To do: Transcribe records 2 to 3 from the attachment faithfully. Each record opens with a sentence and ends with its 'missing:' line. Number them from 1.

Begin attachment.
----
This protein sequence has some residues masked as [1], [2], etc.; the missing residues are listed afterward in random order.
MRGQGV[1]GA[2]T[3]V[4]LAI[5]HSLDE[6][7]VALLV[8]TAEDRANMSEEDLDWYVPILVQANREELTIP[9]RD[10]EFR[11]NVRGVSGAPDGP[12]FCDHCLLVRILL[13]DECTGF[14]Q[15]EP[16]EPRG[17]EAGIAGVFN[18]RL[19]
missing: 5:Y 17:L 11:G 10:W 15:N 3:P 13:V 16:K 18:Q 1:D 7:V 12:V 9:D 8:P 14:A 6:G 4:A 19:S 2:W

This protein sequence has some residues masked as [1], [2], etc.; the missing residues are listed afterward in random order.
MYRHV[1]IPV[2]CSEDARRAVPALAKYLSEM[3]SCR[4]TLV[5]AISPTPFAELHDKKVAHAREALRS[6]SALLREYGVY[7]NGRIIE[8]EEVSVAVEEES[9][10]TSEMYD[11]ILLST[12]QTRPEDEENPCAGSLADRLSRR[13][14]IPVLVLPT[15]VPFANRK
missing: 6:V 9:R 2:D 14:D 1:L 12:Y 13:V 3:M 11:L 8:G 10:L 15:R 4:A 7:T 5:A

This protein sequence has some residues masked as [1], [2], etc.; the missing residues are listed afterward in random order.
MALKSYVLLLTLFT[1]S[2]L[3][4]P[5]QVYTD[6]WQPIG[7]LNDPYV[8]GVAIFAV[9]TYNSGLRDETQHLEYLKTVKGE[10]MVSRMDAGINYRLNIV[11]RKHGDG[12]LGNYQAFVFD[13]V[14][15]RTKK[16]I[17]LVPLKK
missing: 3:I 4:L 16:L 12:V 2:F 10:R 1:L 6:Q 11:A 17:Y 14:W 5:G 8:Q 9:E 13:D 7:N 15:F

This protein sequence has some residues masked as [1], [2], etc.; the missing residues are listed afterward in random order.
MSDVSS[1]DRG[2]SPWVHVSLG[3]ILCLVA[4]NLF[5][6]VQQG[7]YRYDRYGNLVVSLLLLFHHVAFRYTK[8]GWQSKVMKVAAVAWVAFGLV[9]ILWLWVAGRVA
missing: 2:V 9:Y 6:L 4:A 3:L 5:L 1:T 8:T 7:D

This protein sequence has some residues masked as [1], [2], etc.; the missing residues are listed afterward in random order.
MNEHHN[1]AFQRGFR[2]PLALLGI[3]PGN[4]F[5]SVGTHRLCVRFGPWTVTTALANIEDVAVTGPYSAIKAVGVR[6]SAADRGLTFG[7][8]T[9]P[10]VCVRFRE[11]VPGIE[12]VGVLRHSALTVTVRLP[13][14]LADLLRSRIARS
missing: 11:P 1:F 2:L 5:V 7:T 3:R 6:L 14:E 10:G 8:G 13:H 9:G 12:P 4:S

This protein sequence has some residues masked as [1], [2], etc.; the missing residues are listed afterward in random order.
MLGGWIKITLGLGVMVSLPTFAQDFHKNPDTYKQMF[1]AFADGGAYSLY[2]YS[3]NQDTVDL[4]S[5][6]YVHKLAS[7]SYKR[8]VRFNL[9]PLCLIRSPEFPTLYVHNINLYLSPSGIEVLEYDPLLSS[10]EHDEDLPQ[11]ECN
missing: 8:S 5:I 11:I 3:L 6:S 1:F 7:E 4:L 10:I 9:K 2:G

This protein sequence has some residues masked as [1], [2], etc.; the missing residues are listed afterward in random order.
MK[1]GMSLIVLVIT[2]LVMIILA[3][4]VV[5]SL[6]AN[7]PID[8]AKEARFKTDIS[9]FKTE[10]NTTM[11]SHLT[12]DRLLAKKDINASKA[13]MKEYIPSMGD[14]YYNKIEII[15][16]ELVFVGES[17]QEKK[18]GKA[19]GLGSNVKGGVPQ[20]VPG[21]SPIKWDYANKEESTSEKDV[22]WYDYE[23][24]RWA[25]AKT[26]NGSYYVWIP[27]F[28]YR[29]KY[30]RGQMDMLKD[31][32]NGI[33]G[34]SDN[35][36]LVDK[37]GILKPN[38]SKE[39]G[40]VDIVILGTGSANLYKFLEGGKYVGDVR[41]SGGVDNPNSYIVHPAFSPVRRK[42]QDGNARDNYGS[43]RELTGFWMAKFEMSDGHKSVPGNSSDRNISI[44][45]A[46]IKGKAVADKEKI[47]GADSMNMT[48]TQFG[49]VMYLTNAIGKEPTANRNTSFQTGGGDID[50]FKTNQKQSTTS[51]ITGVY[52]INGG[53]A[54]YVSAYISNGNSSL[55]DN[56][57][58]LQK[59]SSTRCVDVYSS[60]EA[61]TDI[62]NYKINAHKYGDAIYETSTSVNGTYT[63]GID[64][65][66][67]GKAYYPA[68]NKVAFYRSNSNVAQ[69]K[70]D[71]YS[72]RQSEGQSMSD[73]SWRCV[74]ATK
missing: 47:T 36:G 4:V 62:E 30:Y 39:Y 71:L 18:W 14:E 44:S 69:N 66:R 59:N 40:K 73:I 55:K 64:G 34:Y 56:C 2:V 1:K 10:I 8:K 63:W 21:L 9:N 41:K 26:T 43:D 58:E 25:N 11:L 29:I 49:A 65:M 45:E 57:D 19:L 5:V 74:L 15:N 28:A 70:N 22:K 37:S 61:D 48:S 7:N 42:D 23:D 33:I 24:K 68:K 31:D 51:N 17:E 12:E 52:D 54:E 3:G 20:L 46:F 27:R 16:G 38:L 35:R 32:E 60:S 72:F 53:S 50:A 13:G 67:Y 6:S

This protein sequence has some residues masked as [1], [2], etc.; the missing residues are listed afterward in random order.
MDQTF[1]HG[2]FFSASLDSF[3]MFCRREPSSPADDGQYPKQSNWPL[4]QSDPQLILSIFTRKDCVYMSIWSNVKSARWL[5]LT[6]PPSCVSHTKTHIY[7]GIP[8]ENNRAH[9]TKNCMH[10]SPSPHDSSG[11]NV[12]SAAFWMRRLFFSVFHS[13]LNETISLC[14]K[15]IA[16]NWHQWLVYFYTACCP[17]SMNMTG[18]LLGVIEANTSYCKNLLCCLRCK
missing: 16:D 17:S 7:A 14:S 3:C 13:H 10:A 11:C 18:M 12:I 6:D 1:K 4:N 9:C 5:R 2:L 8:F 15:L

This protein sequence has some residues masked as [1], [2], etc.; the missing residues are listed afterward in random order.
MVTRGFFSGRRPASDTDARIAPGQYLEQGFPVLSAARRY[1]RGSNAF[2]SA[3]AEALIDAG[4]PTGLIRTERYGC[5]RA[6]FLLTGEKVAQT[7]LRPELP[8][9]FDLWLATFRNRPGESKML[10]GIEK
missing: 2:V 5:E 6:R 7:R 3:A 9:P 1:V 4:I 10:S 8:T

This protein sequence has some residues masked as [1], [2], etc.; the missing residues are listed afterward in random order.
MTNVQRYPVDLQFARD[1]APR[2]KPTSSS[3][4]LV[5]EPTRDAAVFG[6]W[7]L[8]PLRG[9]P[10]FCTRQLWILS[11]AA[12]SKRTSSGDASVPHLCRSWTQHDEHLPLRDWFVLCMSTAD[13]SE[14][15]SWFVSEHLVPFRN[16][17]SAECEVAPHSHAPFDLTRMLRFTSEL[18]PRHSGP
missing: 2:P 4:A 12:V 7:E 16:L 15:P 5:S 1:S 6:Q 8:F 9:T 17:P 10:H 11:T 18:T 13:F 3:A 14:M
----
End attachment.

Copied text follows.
This protein sequence has some residues masked as [1], [2], etc.; the missing residues are listed afterward in random order.
MYRHV[1]IPV[2]CSEDARRAVPALAKYLSEM[3]SCR[4]TLV[5]AISPTPFAELHDKKVAHAREALRS[6]SALLREYGVY[7]NGRIIE[8]EEVSVAVEEES[9][10]TSEMYD[11]ILLST[12]QTRPEDEENPCAGSLADRLSRR[13][14]IPVLVLPT[15]VPFANRK
missing: 6:V 9:R 2:D 14:D 1:L 12:Y 13:V 3:M 11:L 8:G 10:L 15:R 4:A 7:T 5:A

This protein sequence has some residues masked as [1], [2], etc.; the missing residues are listed afterward in random order.
MALKSYVLLLTLFT[1]S[2]L[3][4]P[5]QVYTD[6]WQPIG[7]LNDPYV[8]GVAIFAV[9]TYNSGLRDETQHLEYLKTVKGE[10]MVSRMDAGINYRLNIV[11]RKHGDG[12]LGNYQAFVFD[13]V[14][15]RTKK[16]I[17]LVPLKK
missing: 3:I 4:L 16:L 12:V 2:F 10:R 1:L 6:Q 11:A 17:Y 14:W 5:G 8:Q 9:E 13:D 7:N 15:F